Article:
A Rutgers University residence hall is encouraging students to only use language that is “helpful” and “necessary” to avoid committing microaggressions.
The display which was placed in the building by a resident assistant is part of the university’s “Language Matters” campaign, and it contains definitions of the three types of “microaggressions,” as well as a flyer listing potentially-offensive words and phrases.
The “Language Matters” campaign was launched by the Center for Social Justice Education and LGBT Communities some time during the 2015 fall semester.
The bulletin board instructs students to ask themselves whether their choice of words is “true,” “helpful,” “inspiring,” “necessary,” and “kind” before speaking out, since “victims of microaggressions are more at risk for illness & decreased immune system.”
The board also includes a list of potentially-offensive terms, such as “retarded” and “illegal aliens.”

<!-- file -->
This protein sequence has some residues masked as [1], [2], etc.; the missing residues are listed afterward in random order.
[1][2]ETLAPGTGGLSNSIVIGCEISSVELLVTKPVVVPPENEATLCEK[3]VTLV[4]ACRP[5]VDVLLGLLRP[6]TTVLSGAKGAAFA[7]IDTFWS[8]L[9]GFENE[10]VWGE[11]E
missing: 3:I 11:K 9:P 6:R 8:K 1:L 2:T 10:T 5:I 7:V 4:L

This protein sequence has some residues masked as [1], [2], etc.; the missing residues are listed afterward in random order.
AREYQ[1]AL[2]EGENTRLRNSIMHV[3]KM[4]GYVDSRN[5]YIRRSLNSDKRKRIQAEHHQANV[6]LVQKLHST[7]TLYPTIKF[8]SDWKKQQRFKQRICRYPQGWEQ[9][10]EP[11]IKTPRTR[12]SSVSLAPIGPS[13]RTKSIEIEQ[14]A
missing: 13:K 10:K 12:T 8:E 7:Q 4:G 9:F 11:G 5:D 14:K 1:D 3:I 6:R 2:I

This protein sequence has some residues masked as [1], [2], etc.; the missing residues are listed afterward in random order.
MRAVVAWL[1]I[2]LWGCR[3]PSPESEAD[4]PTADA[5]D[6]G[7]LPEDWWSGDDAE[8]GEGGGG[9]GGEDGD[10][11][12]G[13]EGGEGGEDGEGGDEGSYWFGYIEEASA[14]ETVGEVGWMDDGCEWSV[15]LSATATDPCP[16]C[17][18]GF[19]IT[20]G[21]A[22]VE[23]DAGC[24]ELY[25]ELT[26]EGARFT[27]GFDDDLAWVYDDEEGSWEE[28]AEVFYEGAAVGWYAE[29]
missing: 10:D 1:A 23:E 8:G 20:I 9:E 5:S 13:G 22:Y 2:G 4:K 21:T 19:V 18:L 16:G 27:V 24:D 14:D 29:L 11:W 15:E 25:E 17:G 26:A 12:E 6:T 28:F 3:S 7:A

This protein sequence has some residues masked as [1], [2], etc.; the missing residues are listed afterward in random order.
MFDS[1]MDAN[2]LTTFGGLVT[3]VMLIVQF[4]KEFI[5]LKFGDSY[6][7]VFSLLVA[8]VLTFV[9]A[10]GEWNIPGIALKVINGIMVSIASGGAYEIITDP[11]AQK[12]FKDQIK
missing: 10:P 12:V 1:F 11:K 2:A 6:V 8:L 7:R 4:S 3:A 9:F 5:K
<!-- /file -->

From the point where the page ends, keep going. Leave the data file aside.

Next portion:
The board warns students that failing to follow these guidelines could lead them to commit a microaggression, which include “microassaults,” “microinsults,” and “microinvalidations.”
According to Campus Reform, “The flyer, which was adapted from the University of Maryland’s “Inclusive Language Campaign,” lists various terms that some people might find offensive, presenting scenarios such as saying “he looks like a terrorist” to someone who is “a United States veteran;” using the phrase “that’s so ghetto” around someone who “grew up in poverty;” and commenting that an “exam just raped me” in the presence of “a survivor of sexual assault.””
Rutgers also has created a “Bias Prevention Education Team” that handles reports of microaggressions and other “bias incidents.”
Above: Picture of the bulletin board, provided by Campus Reform.
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